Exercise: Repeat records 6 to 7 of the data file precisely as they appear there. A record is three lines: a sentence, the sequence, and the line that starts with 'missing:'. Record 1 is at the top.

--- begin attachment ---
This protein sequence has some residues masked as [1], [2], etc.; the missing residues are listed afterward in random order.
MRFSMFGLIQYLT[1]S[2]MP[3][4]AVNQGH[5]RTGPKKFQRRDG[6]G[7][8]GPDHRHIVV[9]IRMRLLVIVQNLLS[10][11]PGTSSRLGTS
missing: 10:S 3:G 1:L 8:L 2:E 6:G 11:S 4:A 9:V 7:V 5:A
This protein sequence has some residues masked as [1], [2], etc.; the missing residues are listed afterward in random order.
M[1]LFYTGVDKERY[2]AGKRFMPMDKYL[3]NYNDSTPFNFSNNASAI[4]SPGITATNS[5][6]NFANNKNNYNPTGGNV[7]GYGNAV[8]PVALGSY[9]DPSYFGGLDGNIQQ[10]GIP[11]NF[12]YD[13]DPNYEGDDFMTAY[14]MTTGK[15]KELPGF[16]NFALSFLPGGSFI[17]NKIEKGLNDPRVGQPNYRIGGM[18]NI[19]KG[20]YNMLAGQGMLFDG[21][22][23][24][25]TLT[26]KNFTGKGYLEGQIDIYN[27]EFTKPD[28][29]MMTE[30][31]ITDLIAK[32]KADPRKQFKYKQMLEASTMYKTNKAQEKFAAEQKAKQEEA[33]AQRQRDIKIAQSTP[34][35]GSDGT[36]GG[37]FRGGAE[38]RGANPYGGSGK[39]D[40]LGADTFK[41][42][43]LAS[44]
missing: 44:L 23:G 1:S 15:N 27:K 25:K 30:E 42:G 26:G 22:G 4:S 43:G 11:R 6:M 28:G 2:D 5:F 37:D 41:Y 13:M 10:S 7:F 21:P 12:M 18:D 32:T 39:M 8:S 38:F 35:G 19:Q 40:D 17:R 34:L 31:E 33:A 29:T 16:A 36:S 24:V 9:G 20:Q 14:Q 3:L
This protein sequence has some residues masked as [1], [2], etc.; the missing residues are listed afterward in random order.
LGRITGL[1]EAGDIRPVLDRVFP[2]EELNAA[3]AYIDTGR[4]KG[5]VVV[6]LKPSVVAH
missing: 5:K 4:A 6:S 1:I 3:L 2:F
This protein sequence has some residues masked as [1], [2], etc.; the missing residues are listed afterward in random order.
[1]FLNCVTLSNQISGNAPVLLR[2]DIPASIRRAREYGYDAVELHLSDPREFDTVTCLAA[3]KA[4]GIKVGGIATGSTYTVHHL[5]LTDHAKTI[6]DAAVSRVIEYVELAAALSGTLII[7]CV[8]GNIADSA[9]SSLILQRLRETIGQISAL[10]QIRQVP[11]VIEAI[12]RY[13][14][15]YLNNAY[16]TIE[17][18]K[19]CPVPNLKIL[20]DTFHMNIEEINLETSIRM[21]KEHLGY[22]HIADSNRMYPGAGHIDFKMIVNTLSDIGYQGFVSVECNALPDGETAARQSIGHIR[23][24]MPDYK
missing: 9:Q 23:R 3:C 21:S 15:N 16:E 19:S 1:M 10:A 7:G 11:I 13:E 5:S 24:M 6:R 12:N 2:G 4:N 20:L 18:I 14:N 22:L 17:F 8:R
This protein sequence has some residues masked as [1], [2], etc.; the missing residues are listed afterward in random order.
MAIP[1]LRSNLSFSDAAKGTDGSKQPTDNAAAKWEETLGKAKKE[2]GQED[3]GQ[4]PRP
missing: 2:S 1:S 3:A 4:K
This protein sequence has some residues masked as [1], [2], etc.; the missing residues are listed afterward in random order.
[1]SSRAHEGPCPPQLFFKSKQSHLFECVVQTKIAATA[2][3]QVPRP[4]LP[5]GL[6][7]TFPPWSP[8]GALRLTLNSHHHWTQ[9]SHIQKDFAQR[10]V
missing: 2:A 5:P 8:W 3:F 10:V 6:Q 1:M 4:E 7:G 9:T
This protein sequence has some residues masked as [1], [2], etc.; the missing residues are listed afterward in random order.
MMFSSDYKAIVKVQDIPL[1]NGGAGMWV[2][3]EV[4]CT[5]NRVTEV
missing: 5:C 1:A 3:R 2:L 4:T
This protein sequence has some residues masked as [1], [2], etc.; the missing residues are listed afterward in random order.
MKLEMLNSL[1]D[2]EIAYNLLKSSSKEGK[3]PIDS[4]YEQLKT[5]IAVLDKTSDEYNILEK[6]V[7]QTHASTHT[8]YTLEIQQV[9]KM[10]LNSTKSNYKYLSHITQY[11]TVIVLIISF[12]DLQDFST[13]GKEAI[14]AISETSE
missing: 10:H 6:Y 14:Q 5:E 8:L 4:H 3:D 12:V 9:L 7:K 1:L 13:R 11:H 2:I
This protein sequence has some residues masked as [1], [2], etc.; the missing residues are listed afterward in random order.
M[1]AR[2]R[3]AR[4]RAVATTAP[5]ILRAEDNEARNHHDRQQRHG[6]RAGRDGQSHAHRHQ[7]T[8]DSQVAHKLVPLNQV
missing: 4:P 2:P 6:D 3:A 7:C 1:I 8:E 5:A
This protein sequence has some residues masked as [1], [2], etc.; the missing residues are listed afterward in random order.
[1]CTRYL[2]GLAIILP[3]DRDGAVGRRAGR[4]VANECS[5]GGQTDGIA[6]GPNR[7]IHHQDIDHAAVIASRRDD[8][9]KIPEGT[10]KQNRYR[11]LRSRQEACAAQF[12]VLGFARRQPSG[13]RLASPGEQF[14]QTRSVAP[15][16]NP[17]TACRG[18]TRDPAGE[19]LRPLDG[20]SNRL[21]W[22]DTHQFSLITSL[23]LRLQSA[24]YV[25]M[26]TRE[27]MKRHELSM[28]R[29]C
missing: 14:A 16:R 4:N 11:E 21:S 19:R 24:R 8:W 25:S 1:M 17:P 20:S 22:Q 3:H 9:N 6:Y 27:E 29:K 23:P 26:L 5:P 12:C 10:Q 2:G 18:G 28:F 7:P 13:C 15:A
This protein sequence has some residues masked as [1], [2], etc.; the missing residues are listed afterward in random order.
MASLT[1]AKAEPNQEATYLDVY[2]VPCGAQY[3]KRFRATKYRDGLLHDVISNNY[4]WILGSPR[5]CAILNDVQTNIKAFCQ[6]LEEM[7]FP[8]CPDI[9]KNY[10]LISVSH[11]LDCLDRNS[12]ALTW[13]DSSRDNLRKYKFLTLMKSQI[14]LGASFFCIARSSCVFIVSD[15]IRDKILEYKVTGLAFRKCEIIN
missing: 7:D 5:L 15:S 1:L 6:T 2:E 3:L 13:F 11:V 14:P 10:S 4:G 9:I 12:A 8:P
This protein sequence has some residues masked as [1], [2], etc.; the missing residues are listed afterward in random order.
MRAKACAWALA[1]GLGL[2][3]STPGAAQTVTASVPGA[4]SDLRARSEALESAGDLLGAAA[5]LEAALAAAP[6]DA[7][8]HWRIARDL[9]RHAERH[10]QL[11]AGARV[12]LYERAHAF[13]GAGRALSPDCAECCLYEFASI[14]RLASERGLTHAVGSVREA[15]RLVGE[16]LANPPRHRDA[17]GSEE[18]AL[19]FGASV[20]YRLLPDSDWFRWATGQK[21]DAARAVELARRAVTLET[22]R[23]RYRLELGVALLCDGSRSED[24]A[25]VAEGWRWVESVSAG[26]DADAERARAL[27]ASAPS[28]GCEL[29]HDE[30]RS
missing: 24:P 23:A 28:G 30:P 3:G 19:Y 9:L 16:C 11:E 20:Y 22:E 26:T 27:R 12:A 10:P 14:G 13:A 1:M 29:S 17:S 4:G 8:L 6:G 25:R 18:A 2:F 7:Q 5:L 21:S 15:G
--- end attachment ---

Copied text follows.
This protein sequence has some residues masked as [1], [2], etc.; the missing residues are listed afterward in random order.
[1]SSRAHEGPCPPQLFFKSKQSHLFECVVQTKIAATA[2][3]QVPRP[4]LP[5]GL[6][7]TFPPWSP[8]GALRLTLNSHHHWTQ[9]SHIQKDFAQR[10]V
missing: 2:A 5:P 8:W 3:F 10:V 6:Q 1:M 4:E 7:G 9:T
This protein sequence has some residues masked as [1], [2], etc.; the missing residues are listed afterward in random order.
MMFSSDYKAIVKVQDIPL[1]NGGAGMWV[2][3]EV[4]CT[5]NRVTEV
missing: 5:C 1:A 3:R 2:L 4:T